The American author Henry James was no great fan of the historical novel, noting in a letter written in 1901 that “you may multiply the little facts that can be got from pictures & documents, relics & prints, as much as you like – the real thing is almost impossible to do, & in its absence the whole effect is as nought”. His issue lay with the difficulties of representing the soul or consciousness of a person from another era, “the vision of individuals in whose minds half the things that make ours, that make the modern world were non-existent”.
Writers of historical fiction would no doubt argue that this is part of the challenge, part of the draw. And James’s “almost” leaves room for those who do it well, in a contemporary context, writers such as Hilary Mantel, Sebastian Barry, Joseph O’Connor, who excel at the “little facts” of world building while never losing sight of the novel’s true function to relate to readers what it feels like to be alive at a certain point in time. Historical novels that don’t do this, that focus only on a chronology of events, risk reading like historical reports or school texts rather than literature.
Such unfortunately is the verdict on the whole of Thomas Keneally’s latest novel, a mammoth, near 500-page account of the life of the Irish political activist John Mitchel. It comes as something as a surprise, considering Keneally’s long and distinguished career as a writer of historical novels and non-fiction, a back catalogue that includes The Chant of Jimmie Blacksmith, Schindler’s Ark and The People’s Train. He has been shortlisted for the Booker Prize four times, winning for Schindler’s Ark in 1982, and has twice won the Myles Franklin Award, among many other literary prizes.
For a protagonist as layered and confounding as the real-life Mitchel, there is a curious lack of interiority, of psychological depth
Fanatic Heart, with its title and epigraph from Yeats’s poem Remorse for Intemperate Speech, is a wide-ranging, ambitious story that takes in several historical backdrops: the suffering of Famine Ireland, 19th-century Van Diemen’s Land with its constabulary of convicts, and a bustling, industrial-era America grappling with the problem of slavery. Keneally skilfully depicts these settings, giving a sense of the hardship and the hate, the bitter politics of ownership and oppression.
This seamless conjuring of place is the novel’s chief success, followed closely by Keneally’s shrewd grasp of the historical and political contexts, which in the Irish section cover the Penal Laws, the Liberator Daniel O’Connell, the Famine, the many failures of the UK government and the valiant journalism of Mitchel and his Young Irelander peers in The Nation and subsequently the United Irishman, which ultimately led to Mitchel being sentenced to 14 years of penal transportation.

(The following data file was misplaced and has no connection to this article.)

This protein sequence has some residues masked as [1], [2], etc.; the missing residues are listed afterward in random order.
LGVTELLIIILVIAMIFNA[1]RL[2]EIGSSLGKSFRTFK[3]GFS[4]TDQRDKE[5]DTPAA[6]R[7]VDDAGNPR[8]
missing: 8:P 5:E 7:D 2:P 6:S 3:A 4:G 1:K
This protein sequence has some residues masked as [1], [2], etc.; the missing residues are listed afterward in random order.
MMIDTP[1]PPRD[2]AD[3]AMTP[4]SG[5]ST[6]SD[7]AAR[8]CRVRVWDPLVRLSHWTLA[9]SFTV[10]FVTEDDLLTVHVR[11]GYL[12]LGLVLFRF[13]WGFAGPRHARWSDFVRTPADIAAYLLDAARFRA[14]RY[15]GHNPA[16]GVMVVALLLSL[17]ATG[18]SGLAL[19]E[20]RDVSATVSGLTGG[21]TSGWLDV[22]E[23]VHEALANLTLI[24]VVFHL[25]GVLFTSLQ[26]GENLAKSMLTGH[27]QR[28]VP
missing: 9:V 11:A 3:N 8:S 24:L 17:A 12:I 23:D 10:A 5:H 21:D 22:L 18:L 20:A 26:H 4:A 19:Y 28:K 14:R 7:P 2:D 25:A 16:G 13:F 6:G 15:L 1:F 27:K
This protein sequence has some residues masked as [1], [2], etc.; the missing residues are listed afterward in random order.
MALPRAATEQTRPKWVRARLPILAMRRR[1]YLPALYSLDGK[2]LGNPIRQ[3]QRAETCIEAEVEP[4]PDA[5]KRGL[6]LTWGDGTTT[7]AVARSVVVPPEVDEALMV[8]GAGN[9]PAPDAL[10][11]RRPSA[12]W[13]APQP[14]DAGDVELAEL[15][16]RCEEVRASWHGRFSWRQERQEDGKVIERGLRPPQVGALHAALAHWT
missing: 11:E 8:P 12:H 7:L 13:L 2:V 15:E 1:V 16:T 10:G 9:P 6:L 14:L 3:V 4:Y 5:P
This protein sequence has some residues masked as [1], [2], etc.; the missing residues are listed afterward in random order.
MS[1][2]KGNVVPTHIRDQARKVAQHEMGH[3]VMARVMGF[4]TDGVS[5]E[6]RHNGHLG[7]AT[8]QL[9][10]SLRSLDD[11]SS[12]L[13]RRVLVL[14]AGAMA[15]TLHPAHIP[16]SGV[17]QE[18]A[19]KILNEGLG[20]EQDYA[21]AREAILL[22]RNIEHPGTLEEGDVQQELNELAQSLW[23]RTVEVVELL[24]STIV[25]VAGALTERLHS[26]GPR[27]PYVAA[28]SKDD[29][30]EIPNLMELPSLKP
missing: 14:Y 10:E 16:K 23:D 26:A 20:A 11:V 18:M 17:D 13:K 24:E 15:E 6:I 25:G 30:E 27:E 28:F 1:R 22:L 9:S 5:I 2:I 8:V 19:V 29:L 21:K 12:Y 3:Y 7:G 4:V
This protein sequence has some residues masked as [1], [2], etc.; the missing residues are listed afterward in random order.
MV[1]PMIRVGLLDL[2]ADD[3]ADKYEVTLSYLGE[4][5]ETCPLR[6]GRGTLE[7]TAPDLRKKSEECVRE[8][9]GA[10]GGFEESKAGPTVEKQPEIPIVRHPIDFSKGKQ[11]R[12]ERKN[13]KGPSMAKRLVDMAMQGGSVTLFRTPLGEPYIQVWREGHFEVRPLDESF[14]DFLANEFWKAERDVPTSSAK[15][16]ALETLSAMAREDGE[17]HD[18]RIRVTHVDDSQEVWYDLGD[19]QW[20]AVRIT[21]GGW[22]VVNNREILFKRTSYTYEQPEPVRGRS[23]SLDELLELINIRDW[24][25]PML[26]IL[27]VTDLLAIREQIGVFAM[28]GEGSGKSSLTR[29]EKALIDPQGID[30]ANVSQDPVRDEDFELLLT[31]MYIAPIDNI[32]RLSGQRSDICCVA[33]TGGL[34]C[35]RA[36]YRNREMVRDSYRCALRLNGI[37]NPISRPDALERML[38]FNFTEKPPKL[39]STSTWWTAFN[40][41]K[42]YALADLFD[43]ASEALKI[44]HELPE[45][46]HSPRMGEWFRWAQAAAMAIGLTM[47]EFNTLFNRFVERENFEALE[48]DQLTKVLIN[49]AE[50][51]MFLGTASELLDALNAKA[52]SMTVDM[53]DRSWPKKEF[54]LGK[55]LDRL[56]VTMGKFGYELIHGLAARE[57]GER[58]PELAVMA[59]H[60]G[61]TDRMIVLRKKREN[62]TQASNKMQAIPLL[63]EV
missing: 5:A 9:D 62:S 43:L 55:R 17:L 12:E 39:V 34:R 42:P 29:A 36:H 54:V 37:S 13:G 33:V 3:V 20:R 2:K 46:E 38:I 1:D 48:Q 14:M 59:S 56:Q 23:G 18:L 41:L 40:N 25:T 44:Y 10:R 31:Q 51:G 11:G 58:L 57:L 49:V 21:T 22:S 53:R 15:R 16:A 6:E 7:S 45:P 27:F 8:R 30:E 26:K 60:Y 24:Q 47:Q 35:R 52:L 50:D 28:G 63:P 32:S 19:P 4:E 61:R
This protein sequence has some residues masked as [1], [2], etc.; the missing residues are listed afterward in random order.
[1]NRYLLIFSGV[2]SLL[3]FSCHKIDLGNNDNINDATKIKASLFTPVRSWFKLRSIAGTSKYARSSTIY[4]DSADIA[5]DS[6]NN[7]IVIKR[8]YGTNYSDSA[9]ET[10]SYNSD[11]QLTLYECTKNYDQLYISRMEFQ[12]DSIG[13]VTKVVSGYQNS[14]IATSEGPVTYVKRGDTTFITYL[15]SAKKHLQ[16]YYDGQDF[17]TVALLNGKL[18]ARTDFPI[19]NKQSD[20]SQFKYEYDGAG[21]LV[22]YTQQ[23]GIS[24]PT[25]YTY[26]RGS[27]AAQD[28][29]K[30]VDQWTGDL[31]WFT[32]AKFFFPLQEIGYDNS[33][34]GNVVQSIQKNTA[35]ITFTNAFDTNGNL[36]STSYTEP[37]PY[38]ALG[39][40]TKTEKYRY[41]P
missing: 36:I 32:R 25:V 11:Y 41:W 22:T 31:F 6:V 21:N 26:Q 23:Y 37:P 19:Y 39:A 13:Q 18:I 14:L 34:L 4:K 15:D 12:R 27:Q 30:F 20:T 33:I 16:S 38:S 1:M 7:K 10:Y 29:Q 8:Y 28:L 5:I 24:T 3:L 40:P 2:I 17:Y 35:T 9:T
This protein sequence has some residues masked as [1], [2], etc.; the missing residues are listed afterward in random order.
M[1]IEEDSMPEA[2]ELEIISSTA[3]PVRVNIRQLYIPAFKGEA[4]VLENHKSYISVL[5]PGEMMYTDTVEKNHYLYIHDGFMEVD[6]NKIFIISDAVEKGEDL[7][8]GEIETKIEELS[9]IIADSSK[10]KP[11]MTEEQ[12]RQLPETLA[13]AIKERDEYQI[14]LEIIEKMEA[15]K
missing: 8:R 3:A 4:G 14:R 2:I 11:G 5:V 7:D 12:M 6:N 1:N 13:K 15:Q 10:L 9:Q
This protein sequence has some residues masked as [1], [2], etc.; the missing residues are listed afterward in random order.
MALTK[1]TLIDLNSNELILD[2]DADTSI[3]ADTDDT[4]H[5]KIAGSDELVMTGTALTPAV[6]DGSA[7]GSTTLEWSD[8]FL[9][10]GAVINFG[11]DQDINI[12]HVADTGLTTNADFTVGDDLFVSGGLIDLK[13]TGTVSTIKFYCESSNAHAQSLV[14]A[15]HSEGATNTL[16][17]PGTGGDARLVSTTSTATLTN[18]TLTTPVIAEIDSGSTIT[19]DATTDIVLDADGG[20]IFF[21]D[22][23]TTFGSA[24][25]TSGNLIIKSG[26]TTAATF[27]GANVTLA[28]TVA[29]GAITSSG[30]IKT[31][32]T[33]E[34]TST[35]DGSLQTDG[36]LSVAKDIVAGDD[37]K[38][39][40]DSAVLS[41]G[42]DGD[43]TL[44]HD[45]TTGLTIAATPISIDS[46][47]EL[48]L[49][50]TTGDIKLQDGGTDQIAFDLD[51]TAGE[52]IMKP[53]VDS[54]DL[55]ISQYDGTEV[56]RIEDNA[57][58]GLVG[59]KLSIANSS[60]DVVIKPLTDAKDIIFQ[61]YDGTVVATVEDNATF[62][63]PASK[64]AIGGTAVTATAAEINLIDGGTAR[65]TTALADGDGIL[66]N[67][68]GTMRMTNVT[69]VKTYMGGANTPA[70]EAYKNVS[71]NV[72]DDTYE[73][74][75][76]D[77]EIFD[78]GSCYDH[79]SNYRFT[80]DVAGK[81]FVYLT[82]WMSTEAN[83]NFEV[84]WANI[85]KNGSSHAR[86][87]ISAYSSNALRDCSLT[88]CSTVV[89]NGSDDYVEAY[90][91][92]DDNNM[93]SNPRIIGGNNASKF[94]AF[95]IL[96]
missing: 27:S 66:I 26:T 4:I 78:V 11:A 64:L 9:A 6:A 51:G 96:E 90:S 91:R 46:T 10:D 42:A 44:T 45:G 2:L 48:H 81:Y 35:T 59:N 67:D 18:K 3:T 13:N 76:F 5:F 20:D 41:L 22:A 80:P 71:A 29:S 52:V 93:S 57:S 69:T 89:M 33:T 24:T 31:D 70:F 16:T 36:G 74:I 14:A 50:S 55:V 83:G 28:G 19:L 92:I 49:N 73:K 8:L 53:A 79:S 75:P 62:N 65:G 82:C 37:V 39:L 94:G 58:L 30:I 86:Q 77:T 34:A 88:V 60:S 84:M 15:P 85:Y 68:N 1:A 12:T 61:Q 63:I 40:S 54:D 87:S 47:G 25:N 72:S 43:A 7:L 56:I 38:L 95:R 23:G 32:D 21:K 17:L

There is a large cast of historical figures – Thomas Francis Meagher, William Smith O’Brien, Patrick “Nicaragua” Smith, Lady Jane Wilde, to name a few – but these characters read mostly like ciphers that exist to explain the political upheavals and injustices of the day, often through protracted conversations, pages and pages of dialogue with no discernible dramatic arc.
The problem intensifies with Mitchel himself, and to a lesser extent with his beloved wife Jenny, whose wry asides and insights do occasionally cut through the omniscient third-person tedium. But for a protagonist as layered and confounding as the real-life Mitchel, there is a curious lack of interiority, of psychological depth.
As such, the awful paradox at the heart of this book – that Mitchell, the famed Irish freedom fighter, could give his support to slavery when he settled in America later in life – never gets properly interrogated. We get a portrait of a man caught up in major historical events, in major historical arguments, without ever learning how he really felt about them.
For a book with an in-built narrative drive – of freedom fighting, captivity and eventual escape – Fanatic Heart can seem oddly shapeless. The chronology of events is impeccable but less thought is given to dramatic action. The best parts of the novel occur in-scene: the prologue showing the brutal Famine landscape, “the hollowed country girl with her face in a skeletal rictus of pleading, seemingly unable to ask anymore, for anything”; Mitchel’s bid for escape in Van Diemen’s Land, where he is hidden by locals and disguised as a priest; the closing scene where he and his son have corn and stew at a farmer’s house in bucolic Tennessee.
In an elegant afterword, Keneally includes a note to Mitchel: “I must say your classic work Jail Journal, and your Irish and American journalism, are frankly presented here in terms intended to echo but not abuse their original intent.” Sadly Keneally’s success in frankly presenting and echoing these original materials comes at the expense of satisfying fiction.